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Sivaji Ganesan: Remembering the Tamil Cinema doyen through his top performances

Remembering Sivaji Ganesan through his memorable performances


Sivaji Ganesan: Remembering the Tamil Cinema doyen through his top performances

Sivaji Ganesan was arguably one of the finest actors of Indian Cinema and among the brightest Tamil stars ever to grace the silver screen. In a career spanning four decades, the thespian acted in more than 300 films inspiring generations of artists including the likes of Kamal Hassan, Vijay Sethupathi and Vikram among others. With his vast repertoire of work, Mr Ganesan could fit into any role and often surprised the audience with his wide emotional range.  Using his distinctive body language and immaculate dialogue delivery, Ganesan infused immortality in his characters.

Born as ‘Villupuram Chinnaiah Ganesan’, the doyen got his screen name ‘Sivaji’ after his portrayal of the Maratha King Sivaji in the drama ”Sivaji Kanda Samrajyam” written by DMK leader CN Annadurai. Of the 300- odd films he had acted in, around 65% were successful with most of them completing 100 days and more. Ganesan’s dedication to make every performance a memorable one, earned him the moniker of ‘Nadigar Thilagam’, the pride of actors. As we remember the veteran actor on his 20th death anniversary, let’s have a look at some of Sivaji Ganesan’s memorable performances.

Veerapandiya Kattabomman (1959): In this biographical war film, Ganesan brought to life the extraordinary valour of freedom fighter Kattabomman. It chronicled the story of refused to accept the sovereignty of the British East India Company and waged a war against them. Directed by BR Panthulu, the biopic proved to be a turning point in the actor’s career. Ganesan’s intensely emotional and moving portrayal of Kattabomman ensured film’s glorious run at the box office. Notably, it was the first Tamil film to be shot in technicolour and had its premiere in London. The film was a commercial success, running for over 200 days in theatres, becoming a silver jubilee hit. Such is the aura of the cult classic that when the digitally restored version was released in 2015, the film again ran to packed theatres.

Karnan (1964): In this mythological epic, Sivaji was on top of his game. With Mahabharata as the backdrop, the film chronicles the story of Kunthi’s eldest son Karna, who joined forces with the Kauravas due to his friendship with Duryodhana. Sivaji excelled in the titular role perfectly emoting the dilemma of a righteous warrior. It was a landmark film as it brought together two superstars of South Indian cinema. The ace actor’s scenes with the Telugu superstar NT Rama Rao who played Lord Krishna with the required gravitas formed the highlight of the film. The B R Panthulu directorial was a major box office success, running for over 100 days in theatres, and later won the Certificate of Merit for the Third Best Feature Film at the 11th National Film Awards. The digitally restored version of Karnan was released in March 2012 to critical and commercial acclaim.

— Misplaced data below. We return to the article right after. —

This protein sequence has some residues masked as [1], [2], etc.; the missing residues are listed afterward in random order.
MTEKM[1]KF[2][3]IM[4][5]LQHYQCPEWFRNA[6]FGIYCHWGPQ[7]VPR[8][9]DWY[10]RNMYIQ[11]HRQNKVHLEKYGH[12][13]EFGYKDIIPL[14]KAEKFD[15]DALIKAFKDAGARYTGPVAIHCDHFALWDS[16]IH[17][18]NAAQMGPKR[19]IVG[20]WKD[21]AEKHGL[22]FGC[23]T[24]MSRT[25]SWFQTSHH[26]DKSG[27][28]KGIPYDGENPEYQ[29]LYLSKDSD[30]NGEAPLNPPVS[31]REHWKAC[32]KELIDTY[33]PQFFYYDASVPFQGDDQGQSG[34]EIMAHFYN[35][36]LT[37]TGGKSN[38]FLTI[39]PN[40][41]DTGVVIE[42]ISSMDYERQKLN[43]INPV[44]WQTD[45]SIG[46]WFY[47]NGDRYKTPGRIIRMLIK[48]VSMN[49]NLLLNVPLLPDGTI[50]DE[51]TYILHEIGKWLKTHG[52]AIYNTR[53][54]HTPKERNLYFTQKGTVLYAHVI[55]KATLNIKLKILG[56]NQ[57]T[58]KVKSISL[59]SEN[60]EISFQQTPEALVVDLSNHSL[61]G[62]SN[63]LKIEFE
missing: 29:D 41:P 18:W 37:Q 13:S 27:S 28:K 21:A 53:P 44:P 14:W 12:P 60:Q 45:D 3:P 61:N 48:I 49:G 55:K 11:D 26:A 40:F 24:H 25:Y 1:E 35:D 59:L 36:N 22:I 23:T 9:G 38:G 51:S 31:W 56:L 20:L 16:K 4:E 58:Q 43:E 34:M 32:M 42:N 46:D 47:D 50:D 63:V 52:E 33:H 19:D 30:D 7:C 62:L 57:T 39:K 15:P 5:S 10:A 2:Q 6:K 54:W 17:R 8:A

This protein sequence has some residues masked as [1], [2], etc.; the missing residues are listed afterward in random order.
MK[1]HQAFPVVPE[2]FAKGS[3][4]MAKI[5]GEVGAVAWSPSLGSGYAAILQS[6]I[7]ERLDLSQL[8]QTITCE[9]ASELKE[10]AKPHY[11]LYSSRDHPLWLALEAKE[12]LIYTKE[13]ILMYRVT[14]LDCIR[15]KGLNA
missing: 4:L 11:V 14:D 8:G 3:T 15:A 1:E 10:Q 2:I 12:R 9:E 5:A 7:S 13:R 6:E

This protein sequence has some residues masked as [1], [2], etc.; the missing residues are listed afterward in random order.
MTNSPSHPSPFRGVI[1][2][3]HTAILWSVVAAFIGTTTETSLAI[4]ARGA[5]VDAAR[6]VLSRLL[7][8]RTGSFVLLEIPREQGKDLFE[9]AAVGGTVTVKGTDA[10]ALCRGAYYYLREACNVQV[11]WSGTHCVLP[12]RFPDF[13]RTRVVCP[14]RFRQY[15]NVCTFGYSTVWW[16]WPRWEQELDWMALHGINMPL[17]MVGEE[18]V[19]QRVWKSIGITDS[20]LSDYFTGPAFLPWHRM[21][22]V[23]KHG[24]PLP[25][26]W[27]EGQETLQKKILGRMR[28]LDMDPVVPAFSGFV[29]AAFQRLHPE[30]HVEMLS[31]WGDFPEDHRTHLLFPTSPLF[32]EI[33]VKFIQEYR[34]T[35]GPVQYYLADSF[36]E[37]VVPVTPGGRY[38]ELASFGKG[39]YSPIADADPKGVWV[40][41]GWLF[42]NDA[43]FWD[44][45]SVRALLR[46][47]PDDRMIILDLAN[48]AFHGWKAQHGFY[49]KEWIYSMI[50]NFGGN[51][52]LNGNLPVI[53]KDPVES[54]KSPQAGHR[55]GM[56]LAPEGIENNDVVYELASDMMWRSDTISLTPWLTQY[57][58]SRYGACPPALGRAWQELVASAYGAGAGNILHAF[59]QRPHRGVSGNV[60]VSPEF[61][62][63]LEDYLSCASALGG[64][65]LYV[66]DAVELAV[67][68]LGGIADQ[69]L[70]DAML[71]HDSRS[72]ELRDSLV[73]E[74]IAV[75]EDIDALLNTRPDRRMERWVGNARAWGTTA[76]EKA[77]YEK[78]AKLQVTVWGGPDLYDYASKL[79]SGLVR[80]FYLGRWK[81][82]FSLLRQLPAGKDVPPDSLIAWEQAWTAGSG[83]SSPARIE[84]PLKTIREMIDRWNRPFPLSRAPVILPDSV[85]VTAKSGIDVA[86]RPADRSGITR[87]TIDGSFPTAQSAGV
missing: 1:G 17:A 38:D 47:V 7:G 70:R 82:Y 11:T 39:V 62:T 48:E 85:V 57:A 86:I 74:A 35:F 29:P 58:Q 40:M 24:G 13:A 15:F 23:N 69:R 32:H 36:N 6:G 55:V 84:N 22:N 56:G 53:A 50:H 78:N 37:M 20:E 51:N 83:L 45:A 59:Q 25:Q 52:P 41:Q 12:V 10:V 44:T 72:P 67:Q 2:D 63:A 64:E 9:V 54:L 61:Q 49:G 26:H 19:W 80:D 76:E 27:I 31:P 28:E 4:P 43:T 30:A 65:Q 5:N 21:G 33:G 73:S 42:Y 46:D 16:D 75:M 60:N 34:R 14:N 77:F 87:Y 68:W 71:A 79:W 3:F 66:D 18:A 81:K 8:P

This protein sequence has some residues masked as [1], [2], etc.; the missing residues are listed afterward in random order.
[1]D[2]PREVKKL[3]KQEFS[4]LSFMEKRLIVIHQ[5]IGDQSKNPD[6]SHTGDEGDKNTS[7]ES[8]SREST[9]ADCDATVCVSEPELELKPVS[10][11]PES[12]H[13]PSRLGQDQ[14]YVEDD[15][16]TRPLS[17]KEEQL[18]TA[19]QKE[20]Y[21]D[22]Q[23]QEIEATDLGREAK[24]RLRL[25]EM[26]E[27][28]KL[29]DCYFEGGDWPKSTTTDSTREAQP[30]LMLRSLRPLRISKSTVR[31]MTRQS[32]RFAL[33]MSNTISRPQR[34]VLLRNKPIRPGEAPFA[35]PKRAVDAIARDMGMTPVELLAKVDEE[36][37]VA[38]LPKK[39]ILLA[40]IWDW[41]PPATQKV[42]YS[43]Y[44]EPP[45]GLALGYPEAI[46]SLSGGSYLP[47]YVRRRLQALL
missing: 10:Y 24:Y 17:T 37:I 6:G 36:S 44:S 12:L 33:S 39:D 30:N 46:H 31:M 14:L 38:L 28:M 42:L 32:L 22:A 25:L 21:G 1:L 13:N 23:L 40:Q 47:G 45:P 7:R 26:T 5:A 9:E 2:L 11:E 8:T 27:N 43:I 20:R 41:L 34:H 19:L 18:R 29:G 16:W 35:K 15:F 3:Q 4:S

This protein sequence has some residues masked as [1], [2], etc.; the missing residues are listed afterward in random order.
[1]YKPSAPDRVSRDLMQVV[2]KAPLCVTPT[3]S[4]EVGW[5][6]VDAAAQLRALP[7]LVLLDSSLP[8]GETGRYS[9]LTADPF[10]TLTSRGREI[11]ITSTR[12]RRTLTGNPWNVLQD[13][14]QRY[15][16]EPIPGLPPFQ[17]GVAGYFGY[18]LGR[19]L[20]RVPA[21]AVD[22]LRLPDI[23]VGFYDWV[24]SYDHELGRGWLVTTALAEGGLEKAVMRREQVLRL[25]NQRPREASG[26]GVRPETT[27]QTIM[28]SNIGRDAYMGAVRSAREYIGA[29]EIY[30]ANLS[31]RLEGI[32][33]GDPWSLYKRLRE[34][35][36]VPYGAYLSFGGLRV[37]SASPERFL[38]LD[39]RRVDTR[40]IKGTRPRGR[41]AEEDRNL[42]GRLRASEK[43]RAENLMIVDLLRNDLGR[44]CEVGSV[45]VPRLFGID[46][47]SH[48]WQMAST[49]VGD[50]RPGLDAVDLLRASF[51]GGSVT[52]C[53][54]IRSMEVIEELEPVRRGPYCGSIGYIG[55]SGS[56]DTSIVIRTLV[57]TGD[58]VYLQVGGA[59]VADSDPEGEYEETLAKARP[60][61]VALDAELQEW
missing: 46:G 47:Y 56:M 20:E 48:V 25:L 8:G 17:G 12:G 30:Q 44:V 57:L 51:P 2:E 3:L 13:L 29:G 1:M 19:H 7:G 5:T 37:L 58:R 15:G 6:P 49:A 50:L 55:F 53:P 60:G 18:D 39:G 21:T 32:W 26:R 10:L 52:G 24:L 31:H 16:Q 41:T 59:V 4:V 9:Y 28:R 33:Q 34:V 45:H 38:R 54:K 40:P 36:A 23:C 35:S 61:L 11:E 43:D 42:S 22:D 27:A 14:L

Thiruvilayadal (1965): Yet another blockbuster that saw the great actor portraying the role of Lord Shiva, Thiruvilayadal single-handedly led to the resurgence of films with devotional and mythological themes. The film depicts Lord Shiva in various disguises working his wonders and mystifying his disciples. Ganesan shines in this role displaying the myriad facets of his histrionic prowess. It was a huge success, as nothing stopped it from raking in the moolah. It ran for over 200 days in several theatres and becoming a silver jubilee film.

Vasantha Maligai (1972): The Sivaji Ganesan-starrer was a remake of 1971 Telugu film Prema Nagar. The romantic drama follows the life of an alcoholic rich man who falls in love with an air hostess and how she transforms him. It became a milestone in box-office history, running for over 750 days in theatres. It held the record of running the highest continuous full-house showings in Madras. The film had 271 continuous full-house screenings in all the three theatres it was released, namely, Shanthi, Crown, and Bhuvaneswari. It was also successful in Sri Lanka where it ran for more than 250 days.[

Mudhal Mariyadhai(1985): It was at the fag end of his career, critics had written off Ganesan as a spent force. However, the thespian proved yet again he had more to offer. Mudhal Mariyadhai saw Sivaji Ganesan portraying the role of an obese widower who becomes an object of fascination for a young boatwoman. It explores the social tensions arising out of caste and community in Tamil society. The film opened to great reviews and ran for over 25 days in theatres, becoming a silver jubilee film.

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